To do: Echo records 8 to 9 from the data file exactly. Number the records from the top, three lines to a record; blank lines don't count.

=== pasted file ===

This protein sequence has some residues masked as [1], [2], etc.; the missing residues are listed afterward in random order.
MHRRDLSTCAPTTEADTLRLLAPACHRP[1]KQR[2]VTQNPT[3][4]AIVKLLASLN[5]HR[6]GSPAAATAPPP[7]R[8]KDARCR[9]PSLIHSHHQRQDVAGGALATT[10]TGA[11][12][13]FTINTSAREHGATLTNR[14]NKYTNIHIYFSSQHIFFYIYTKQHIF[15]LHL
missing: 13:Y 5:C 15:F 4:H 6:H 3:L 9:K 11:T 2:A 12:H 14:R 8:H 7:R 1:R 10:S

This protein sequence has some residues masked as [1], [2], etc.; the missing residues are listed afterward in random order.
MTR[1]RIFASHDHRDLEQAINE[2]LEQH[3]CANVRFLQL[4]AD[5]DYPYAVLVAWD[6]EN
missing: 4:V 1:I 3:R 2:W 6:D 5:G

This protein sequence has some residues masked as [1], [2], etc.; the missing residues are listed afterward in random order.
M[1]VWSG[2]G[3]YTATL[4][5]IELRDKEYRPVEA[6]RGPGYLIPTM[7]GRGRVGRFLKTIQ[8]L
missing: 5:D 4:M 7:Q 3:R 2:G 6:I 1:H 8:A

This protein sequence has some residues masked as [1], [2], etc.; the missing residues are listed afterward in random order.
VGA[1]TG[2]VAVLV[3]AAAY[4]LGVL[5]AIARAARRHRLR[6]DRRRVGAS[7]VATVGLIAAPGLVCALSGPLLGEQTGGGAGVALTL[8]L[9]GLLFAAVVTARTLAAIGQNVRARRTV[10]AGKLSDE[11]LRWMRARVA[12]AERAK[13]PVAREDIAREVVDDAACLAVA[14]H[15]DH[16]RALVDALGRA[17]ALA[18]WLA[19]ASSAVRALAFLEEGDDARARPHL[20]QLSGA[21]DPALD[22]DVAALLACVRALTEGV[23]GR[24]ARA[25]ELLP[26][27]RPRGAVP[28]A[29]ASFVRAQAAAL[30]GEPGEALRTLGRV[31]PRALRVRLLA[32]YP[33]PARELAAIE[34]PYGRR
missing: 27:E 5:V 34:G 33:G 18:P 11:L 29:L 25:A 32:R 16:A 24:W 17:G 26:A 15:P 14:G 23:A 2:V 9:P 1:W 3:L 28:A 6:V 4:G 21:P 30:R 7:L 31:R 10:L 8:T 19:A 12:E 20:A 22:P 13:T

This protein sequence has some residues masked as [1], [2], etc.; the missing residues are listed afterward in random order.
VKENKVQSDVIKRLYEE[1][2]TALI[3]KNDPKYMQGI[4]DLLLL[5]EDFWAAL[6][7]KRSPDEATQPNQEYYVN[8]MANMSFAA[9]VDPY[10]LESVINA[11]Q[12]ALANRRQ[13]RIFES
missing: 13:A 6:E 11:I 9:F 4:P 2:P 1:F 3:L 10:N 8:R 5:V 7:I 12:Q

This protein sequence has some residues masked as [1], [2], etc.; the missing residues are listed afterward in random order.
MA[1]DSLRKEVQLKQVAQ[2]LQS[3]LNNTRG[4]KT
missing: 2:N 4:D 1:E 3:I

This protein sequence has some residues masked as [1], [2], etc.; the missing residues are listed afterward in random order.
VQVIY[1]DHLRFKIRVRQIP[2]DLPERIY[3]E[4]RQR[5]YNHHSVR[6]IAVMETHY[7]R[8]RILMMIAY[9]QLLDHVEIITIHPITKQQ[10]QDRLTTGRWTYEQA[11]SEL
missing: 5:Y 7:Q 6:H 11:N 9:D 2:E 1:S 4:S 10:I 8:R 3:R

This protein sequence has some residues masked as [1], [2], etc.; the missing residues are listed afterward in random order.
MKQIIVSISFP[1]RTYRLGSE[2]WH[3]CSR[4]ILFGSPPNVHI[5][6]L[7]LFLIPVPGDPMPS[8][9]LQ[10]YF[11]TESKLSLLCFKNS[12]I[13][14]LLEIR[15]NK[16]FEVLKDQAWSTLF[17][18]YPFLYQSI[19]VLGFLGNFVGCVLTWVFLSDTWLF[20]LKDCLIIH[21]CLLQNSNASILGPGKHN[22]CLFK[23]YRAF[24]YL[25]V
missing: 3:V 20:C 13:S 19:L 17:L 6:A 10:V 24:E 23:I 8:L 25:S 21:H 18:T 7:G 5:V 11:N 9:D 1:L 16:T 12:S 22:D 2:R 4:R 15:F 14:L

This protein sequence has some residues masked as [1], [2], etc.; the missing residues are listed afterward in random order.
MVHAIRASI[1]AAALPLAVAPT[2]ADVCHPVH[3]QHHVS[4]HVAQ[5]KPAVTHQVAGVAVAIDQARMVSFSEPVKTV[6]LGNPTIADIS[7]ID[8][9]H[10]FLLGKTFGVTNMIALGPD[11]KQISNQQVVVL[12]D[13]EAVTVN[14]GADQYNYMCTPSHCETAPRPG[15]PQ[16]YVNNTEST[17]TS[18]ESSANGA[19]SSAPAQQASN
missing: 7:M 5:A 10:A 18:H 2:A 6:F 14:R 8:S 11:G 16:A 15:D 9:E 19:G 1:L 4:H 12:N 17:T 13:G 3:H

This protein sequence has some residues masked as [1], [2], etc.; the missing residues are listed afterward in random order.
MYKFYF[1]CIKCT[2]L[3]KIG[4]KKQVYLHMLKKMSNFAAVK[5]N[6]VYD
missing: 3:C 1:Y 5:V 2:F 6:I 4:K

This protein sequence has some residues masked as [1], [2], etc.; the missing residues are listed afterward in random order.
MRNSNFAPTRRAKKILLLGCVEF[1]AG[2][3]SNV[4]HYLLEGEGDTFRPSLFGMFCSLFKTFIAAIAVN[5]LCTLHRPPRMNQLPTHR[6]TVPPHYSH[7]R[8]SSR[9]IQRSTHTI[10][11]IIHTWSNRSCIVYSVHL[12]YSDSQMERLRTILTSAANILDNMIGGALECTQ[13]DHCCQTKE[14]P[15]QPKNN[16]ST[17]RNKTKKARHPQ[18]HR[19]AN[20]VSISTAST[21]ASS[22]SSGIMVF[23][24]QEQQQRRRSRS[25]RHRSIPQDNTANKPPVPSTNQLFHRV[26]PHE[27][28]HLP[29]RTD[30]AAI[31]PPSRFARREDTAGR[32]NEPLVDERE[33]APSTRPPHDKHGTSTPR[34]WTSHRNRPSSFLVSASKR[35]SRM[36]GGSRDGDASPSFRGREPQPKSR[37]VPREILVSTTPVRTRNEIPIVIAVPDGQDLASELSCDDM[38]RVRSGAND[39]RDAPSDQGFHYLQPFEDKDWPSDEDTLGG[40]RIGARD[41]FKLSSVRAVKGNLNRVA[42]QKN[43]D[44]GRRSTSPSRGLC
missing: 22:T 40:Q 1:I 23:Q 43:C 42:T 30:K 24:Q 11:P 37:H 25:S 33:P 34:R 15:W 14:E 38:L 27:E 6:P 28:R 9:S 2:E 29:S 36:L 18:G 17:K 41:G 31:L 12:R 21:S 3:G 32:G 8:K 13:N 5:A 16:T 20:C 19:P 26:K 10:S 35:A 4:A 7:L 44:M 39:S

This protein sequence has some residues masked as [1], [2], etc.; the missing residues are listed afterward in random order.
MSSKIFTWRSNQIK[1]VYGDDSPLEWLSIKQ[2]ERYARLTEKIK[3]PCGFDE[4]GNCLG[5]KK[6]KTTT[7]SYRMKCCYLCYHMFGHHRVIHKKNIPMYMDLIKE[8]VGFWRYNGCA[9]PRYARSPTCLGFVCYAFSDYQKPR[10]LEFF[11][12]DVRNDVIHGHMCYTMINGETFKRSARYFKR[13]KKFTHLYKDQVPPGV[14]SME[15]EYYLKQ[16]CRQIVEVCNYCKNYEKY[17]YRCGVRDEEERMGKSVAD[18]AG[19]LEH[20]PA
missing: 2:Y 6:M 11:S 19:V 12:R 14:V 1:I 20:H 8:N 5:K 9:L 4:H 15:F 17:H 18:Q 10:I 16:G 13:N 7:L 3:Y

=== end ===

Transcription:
This protein sequence has some residues masked as [1], [2], etc.; the missing residues are listed afterward in random order.
MKQIIVSISFP[1]RTYRLGSE[2]WH[3]CSR[4]ILFGSPPNVHI[5][6]L[7]LFLIPVPGDPMPS[8][9]LQ[10]YF[11]TESKLSLLCFKNS[12]I[13][14]LLEIR[15]NK[16]FEVLKDQAWSTLF[17][18]YPFLYQSI[19]VLGFLGNFVGCVLTWVFLSDTWLF[20]LKDCLIIH[21]CLLQNSNASILGPGKHN[22]CLFK[23]YRAF[24]YL[25]V
missing: 3:V 20:C 13:S 19:L 17:L 6:A 10:V 24:E 23:I 8:L 25:S 21:H 18:T 7:G 5:V 11:N 9:D 1:L 16:T 12:S 22:D 2:R 4:R 15:F 14:L

This protein sequence has some residues masked as [1], [2], etc.; the missing residues are listed afterward in random order.
MVHAIRASI[1]AAALPLAVAPT[2]ADVCHPVH[3]QHHVS[4]HVAQ[5]KPAVTHQVAGVAVAIDQARMVSFSEPVKTV[6]LGNPTIADIS[7]ID[8][9]H[10]FLLGKTFGVTNMIALGPD[11]KQISNQQVVVL[12]D[13]EAVTVN[14]GADQYNYMCTPSHCETAPRPG[15]PQ[16]YVNNTEST[17]TS[18]ESSANGA[19]SSAPAQQASN
missing: 7:M 5:A 10:A 18:H 2:A 6:F 14:R 8:S 11:G 16:A 15:D 9:E 19:G 1:L 4:H 12:N 17:T 13:G 3:H